Isadora De Melo Oliveira is a busy woman, but she doesn’t know any other way as she juggles a host of different things in the pursuit of her dream.
It’s Friday morning and while most of her peers are still nursing themselves after the celebrations of a few nights before, Isadora is getting ready for her shift in an Ennis butcher’s shop which begins at 1pm, while before that there may be a few houses around the town to clean.
It’s the same on Saturday – an earlier shift on the butcher’s stall that finishes at 12 noon, with the prospect of some more house cleaning afterwards. On it goes into this week and beyond.
But it’s only the half of it though, if even that.
You see, in between all this work, there’s the other work that has occupied her over the past number of years – her passion for education that last Wednesday made her one of the highest achievers among the 1,400 or so students in Clare who sat this year’s Leaving Certificate.
“575 points,” beams Isadora, showing off the certificate she collected from Coláiste Muire in Ennis last Wednesday morning. “I was delighted with results and my family was delighted and proud I did so well,” she adds.
But that piece of paper, and the badge of honour wrapped around those 575 points doesn’t tell Isadora’s story, doesn’t even scratch the surface of it really – a journey, as much as a story that has brought the 18 year old such achievement, where nearly any career she wishes to pursue is open to her.
Five years ago she had no English – she got an A2 in her Leaving Cert paper, while her other results were just as impressive. A1s in Portuguese and Technology, A2 in Physics, B1s in Maths and German, B2 in Economics.
All this after initially coming to Ireland on a few weeks holidays to visit her family.
“My parents came over to Ireland from Brazil to find work and lived in Ennis,” she reveals, “but I stayed at home in Brazil. Then five years ago myself and my sister came over on holiday and have been here since.”
Home is Anapolis, a city of around 400,000 people that’s about two hours from the capital Brasilia – it’s where Isadora thought she’d be returning to after her brief stay in Ennis back in 2009.
“We were being brought back to the airport for the flight home by my father when he asked us, ‘do you want to stay’. We said yes and I’ve been here ever since and started secondary school in Coláiste Muire that September.
“When I started my English was so bad – I had no English, but I started picking up stuff. I liked English as a language and I learned it quite fast – I found it interesting as a language,” she says.
“School here was so different. In Brazil you go to school at 7am and finish at 12. I wasn’t the most diligent student to be honest, but I did what I had to do. I did my homework and studied, because I want to go to college.”
That’s the crux of Isadora’s story.
She has the points; she’s one of Clare’s highest achievers, but as things stand this week after the first round of college offers on Monday, she won’t be going to university and taking her passion for learning to the next level.
“I filled out the CAO forms and the college offer is there,” she says. “I want to do Electronic Engineering. I put down NUIG and University of Limerick. I am hoping to go to UL, because I heard that it is very good and it is not far from home. NUIG is very good too.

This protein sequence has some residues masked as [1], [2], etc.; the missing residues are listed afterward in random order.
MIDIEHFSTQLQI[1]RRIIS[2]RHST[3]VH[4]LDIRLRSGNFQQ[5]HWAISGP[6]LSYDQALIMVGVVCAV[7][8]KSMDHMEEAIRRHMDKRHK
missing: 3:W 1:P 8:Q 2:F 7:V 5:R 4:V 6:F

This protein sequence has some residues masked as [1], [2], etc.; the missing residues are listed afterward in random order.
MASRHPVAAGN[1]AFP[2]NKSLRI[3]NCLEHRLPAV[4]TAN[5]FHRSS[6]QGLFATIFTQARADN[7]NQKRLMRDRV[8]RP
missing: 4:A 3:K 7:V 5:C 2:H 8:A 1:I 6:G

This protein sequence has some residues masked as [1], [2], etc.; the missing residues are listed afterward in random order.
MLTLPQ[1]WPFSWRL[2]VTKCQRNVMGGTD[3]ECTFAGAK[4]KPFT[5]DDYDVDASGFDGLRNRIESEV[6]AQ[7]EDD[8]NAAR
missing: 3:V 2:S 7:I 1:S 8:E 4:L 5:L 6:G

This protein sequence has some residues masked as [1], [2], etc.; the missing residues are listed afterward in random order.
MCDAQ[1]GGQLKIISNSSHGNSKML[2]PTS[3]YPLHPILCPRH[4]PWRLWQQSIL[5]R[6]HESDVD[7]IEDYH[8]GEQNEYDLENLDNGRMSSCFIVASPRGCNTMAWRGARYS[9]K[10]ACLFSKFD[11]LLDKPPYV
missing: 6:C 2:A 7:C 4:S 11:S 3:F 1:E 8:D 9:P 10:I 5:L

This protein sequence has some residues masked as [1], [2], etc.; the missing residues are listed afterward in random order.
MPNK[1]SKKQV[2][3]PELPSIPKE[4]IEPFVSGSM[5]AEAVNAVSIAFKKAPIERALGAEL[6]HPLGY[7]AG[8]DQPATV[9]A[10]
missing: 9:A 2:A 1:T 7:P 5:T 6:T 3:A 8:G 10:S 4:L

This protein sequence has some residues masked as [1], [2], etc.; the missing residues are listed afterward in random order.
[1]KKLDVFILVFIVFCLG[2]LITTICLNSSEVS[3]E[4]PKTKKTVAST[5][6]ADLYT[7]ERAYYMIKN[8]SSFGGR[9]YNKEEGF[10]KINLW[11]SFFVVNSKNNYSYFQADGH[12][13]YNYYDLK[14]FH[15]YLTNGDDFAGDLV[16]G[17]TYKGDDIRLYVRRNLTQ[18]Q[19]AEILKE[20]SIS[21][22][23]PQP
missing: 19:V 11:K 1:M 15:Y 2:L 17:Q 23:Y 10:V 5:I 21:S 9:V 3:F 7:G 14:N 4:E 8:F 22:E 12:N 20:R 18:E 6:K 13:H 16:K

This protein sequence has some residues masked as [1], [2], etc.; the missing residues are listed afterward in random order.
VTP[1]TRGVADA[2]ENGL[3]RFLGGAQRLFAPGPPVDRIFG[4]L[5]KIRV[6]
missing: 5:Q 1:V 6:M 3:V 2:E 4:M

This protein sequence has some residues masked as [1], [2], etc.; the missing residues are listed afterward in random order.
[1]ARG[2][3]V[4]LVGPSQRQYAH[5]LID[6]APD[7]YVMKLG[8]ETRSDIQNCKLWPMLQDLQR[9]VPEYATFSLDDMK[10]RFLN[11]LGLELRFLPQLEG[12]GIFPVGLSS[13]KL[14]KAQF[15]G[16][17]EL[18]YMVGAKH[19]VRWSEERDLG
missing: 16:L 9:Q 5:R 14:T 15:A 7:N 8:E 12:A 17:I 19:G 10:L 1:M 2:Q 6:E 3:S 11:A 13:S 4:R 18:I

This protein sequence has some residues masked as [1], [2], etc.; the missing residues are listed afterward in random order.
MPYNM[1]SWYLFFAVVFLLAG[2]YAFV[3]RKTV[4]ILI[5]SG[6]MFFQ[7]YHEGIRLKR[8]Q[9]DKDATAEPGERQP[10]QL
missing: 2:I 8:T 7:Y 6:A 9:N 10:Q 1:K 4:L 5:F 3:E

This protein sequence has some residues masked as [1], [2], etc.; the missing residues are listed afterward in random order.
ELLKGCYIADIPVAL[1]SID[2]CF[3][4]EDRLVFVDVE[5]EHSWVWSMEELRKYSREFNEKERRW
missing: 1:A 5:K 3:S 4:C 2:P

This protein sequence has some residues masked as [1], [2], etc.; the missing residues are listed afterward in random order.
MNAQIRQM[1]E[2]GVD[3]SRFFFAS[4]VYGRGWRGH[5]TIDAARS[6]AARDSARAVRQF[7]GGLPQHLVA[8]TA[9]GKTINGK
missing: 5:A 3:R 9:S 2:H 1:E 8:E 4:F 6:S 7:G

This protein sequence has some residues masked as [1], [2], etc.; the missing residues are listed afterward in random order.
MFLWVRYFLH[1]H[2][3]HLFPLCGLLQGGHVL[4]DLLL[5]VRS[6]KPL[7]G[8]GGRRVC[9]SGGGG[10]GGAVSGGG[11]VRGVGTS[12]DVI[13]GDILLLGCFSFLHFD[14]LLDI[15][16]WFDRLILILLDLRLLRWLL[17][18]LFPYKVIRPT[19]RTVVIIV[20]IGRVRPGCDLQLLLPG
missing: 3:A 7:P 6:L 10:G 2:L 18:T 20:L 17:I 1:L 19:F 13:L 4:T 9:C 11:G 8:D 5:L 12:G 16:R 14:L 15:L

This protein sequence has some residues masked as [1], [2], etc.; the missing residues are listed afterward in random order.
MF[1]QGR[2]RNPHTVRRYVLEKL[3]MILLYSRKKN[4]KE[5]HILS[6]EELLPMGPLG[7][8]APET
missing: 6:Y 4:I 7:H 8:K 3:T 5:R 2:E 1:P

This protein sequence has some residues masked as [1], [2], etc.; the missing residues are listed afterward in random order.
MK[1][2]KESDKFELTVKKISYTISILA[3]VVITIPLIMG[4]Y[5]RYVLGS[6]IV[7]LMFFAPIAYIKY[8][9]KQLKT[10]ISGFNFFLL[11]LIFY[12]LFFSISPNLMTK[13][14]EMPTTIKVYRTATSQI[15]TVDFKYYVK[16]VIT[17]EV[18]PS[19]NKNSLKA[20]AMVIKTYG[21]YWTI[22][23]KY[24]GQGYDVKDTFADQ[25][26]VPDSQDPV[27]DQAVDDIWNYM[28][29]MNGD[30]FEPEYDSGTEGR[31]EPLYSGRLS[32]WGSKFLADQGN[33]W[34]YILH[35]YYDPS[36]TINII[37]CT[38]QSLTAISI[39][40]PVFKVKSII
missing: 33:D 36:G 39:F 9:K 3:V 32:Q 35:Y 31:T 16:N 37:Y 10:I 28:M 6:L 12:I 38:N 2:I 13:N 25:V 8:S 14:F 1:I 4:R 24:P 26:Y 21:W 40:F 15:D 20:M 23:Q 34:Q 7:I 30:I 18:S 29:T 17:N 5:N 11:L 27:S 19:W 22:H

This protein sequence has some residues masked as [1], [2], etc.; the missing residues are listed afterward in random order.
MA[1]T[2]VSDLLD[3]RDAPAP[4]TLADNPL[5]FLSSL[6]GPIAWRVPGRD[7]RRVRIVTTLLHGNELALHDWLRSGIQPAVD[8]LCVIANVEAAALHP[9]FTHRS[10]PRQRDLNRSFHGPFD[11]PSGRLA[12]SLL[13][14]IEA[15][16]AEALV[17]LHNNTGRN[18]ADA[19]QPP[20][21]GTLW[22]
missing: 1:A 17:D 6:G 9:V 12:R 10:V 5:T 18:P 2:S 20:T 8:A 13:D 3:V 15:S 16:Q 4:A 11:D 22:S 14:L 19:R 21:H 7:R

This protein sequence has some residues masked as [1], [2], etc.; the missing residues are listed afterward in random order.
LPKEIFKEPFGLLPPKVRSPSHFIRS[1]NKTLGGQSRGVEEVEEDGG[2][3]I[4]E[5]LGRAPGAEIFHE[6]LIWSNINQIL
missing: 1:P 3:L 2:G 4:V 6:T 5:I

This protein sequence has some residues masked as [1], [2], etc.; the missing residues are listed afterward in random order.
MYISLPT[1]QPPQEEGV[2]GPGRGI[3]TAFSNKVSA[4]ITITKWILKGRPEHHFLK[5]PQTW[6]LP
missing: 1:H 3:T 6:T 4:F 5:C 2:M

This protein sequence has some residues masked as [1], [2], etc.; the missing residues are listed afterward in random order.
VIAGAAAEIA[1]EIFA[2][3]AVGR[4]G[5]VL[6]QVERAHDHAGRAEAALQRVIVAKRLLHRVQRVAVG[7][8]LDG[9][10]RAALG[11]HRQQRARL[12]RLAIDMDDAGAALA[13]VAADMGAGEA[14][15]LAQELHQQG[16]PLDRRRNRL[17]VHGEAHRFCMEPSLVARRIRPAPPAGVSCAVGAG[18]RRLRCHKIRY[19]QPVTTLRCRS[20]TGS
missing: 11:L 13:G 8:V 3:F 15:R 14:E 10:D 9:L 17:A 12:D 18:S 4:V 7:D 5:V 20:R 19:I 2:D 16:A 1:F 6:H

“If you are a citizen you can get your fees paid and a maintenance grant through SUSI (Student Universal Support Ireland), but I am not entitled to anything as I’m not an Irish citizen,” she adds.
In order to qualify for fees and grant aid, candidates must fulfill at least one of the following criteria: be a citizen of the EU, have refugee status, be a family member of a refugee, be a family member of an EU national, have been granted humanitarian leave to remain in Ireland.
As Isdaora doesn’t fulfill any of these stipulations, she’s left with a number of different options.
She could try to fund her own college education, but the prospect of a financial outlay of up to €15,000 a year to get a college education would be very prohibitive; she can hold out hope of securing a scholarship in the next few weeks; she can give up on her hopes of going to university here and return to Brazil in the hope of furthering her education there.
“I want to go to university here,” she says unequivocally. “I have asked about scholarships and would love to get one. I have the results, but I don’t know if there is a scholarship out there for me.
“I have asked the career guidance teacher in Coláiste Muire and she told me about one that’s in NUIG. I know a Brazilian guy who did his Leaving Cert three years ago and he got a scholarship in NUIG. He told me that it’s very good and he only has to pay about €200 a year. I was hoping to get something like that.
“If I don’t go here I might have to go back to Brazil – there are public colleges over there that I could go to after sitting some exams there, but I want to go to college in Ireland. I did my Leaving Cert here, I worked hard for it and I would now like to have the opportunity to go on to college here. It’s the next stage for me and I want it very badly,” she adds.
It’s a case of waiting and hoping that there’s a scholarship out there for her.
Surely there is!

Leave a Reply

This site uses Akismet to reduce spam. Learn how your comment data is processed.